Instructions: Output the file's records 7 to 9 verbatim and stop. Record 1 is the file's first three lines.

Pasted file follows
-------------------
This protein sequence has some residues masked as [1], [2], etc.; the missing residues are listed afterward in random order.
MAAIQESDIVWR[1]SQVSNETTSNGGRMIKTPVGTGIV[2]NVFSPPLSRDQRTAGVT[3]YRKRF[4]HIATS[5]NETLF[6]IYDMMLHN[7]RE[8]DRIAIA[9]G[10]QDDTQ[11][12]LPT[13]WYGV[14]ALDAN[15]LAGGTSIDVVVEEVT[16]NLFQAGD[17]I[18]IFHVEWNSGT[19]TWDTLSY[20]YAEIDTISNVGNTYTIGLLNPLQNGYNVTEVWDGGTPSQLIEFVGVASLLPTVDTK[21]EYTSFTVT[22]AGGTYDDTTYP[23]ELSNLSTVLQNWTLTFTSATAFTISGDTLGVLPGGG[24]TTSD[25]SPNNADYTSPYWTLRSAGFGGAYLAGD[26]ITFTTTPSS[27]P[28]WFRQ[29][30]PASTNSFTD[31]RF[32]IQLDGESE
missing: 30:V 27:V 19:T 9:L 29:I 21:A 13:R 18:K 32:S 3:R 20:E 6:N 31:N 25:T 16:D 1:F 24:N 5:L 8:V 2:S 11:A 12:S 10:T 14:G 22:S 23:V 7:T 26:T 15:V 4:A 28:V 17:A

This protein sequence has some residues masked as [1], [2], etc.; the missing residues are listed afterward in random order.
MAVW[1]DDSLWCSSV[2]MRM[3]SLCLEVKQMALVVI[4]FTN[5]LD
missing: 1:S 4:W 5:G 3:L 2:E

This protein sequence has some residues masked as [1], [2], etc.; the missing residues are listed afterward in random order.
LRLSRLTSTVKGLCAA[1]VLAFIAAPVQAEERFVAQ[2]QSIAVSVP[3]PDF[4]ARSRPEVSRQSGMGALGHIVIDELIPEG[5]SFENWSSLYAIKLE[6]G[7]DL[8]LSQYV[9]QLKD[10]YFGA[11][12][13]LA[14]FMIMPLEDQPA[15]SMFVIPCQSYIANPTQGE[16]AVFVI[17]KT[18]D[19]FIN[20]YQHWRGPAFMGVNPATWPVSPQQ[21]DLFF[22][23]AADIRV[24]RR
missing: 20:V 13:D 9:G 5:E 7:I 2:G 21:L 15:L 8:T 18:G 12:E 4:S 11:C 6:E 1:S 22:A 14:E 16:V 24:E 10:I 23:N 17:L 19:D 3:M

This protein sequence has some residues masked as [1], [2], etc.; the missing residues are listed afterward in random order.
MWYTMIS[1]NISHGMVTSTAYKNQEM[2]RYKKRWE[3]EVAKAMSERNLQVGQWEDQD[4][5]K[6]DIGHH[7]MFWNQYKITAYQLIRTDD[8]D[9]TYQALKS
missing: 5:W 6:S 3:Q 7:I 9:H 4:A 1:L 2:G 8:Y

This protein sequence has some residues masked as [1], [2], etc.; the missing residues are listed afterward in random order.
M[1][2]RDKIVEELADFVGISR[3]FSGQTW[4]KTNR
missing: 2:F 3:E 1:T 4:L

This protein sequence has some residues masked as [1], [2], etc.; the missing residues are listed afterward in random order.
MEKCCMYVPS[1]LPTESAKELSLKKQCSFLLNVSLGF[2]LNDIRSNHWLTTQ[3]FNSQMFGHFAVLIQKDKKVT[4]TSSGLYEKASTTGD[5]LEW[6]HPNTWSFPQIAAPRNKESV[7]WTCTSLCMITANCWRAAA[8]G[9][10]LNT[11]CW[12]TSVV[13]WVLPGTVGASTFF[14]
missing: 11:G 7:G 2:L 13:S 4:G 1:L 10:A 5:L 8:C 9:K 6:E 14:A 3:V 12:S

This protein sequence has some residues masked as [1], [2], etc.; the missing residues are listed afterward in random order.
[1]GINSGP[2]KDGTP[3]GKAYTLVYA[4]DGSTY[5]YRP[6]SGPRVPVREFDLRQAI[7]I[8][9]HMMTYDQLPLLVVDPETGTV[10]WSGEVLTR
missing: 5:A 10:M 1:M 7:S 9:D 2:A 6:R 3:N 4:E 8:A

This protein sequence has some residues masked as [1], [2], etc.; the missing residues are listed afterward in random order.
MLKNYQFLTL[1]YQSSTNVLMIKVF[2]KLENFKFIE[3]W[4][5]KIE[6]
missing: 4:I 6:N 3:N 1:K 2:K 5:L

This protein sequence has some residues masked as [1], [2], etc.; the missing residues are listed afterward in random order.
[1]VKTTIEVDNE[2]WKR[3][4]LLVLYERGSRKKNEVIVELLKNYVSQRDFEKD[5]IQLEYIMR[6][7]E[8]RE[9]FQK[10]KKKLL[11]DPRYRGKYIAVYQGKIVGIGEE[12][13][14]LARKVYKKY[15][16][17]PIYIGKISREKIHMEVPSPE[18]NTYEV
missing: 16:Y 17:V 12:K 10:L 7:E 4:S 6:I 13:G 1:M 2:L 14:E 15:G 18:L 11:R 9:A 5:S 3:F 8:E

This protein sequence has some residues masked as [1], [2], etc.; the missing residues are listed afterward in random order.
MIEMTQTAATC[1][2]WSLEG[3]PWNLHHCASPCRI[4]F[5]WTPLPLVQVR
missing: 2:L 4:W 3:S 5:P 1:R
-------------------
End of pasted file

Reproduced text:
This protein sequence has some residues masked as [1], [2], etc.; the missing residues are listed afterward in random order.
[1]GINSGP[2]KDGTP[3]GKAYTLVYA[4]DGSTY[5]YRP[6]SGPRVPVREFDLRQAI[7]I[8][9]HMMTYDQLPLLVVDPETGTV[10]WSGEVLTR
missing: 5:A 10:M 1:M 7:S 9:D 2:A 6:R 3:N 4:E 8:A

This protein sequence has some residues masked as [1], [2], etc.; the missing residues are listed afterward in random order.
MLKNYQFLTL[1]YQSSTNVLMIKVF[2]KLENFKFIE[3]W[4][5]KIE[6]
missing: 4:I 6:N 3:N 1:K 2:K 5:L

This protein sequence has some residues masked as [1], [2], etc.; the missing residues are listed afterward in random order.
[1]VKTTIEVDNE[2]WKR[3][4]LLVLYERGSRKKNEVIVELLKNYVSQRDFEKD[5]IQLEYIMR[6][7]E[8]RE[9]FQK[10]KKKLL[11]DPRYRGKYIAVYQGKIVGIGEE[12][13][14]LARKVYKKY[15][16][17]PIYIGKISREKIHMEVPSPE[18]NTYEV
missing: 16:Y 17:V 12:K 10:L 7:E 4:S 6:I 13:G 1:M 2:L 14:E 15:G 18:L 11:R 9:A 5:S 3:F 8:E